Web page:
This story was written by Keith Dawson for the Industry Standard's Media Grok email newsletter. It is archived here for informational purposes only because The Standard's site is no more. This material is Copyright 1999-2001 by Standard Media.

THE INDUSTRY STANDARD MAGAZINE
Ado or Not Ado?
Aug 31 2000 12:00 AM PDT



The Denver-based Privacy Foundation has revealed yet another way your actions can be tracked across the Web. A Microsoft (MSFT) Word document (or Excel spreadsheet or Powerpoint presentation) can contain an invisible graphic that phones home over the Net whenever you open the document. The glitch was widely reported today, but no one had much of an angle on it. All the reporters talked to Richard Smith, the researcher who identified the problem, and to someone at Microsoft. Only MSNBC's Bob Sullivan bothered to get a comment from an outside security expert.

Microsoft said the bug was no big deal, but even the bug's discoverer agreed that it was more like a feature amenable to being misused. Smith noted that corporations could use it to track confidential documents or copyrighted material.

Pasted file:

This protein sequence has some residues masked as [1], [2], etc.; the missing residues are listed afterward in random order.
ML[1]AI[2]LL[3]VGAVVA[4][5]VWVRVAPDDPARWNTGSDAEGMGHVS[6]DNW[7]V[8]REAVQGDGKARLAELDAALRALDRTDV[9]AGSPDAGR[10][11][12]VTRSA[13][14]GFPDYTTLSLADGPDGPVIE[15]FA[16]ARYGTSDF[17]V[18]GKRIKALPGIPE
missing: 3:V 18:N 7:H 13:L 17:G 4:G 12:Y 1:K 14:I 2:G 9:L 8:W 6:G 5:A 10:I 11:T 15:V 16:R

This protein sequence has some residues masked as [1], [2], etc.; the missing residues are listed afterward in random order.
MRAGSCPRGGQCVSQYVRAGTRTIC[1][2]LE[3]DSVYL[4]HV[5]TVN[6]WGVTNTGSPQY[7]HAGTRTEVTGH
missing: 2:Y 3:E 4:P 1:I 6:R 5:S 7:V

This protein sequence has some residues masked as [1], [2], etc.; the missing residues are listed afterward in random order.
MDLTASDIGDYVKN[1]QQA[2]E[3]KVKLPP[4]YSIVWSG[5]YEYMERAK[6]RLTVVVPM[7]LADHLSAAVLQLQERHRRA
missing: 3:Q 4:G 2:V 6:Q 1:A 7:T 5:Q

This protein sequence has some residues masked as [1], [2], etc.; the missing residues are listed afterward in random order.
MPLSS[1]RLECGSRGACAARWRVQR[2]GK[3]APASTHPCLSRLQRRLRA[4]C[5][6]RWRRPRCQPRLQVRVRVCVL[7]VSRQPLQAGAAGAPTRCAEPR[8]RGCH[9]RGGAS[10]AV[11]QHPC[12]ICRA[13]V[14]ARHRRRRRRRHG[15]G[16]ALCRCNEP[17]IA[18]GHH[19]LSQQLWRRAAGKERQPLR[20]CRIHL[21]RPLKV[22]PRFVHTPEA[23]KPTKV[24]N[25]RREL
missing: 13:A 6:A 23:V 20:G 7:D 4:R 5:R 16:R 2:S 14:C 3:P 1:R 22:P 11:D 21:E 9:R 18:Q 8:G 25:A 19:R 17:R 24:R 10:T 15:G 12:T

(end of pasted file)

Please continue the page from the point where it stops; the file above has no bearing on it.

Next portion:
The bug gets more invasive when combined with the use of Web cookies. Many outlets covered this wrinkle in some detail. TechWeb and CNET noted the Privacy Foundation's call for Microsoft to disable cookies whenever its Internet Explorer browser is used from inside another application, such as Word or Excel.

Microsoft was well prepared for the PR storm - Richard Smith had contacted them about the issue early in August - and most of their spokespeople were on message. The Boston Globe's reporter said Microsoft's Scott Culp "described the issue as 'much ado about very little.'" Here's CNET, quoting product manager Lisa Gurry: "We actually believe this is much ado about not much." MSNBC: "(Culp) described Smith's notice as 'much ado about very little.'" Here's Reuters, quoting program manager Eric Schultze: "It's really a lot to do about very little." Guess who didn't brush up his Shakespeare.

The Wall Street Journal contented itself with a short piece written by an unnamed staffer, who in five paragraphs managed to get two technical details wrong. - Keith Dawson

Microsoft Word Documents That 'Phone Home'
Privacy Foundation

Microsoft's Word Files ID Readers via Internet
Boston Globe

Word Documents Susceptible to "Web Bug" Infestation
CNET

Privacy Expert Finds Issue With Word
MSNBC

Microsoft Privacy Concern (Reuters)
New York Times
(Registration required.)

Privacy Group Issues a Warning About Potential Harm of Web Bugs
Wall Street Journal
(Paid subscription required.)

Microsoft Word 'Bug' Enables Web Tracking
TechWeb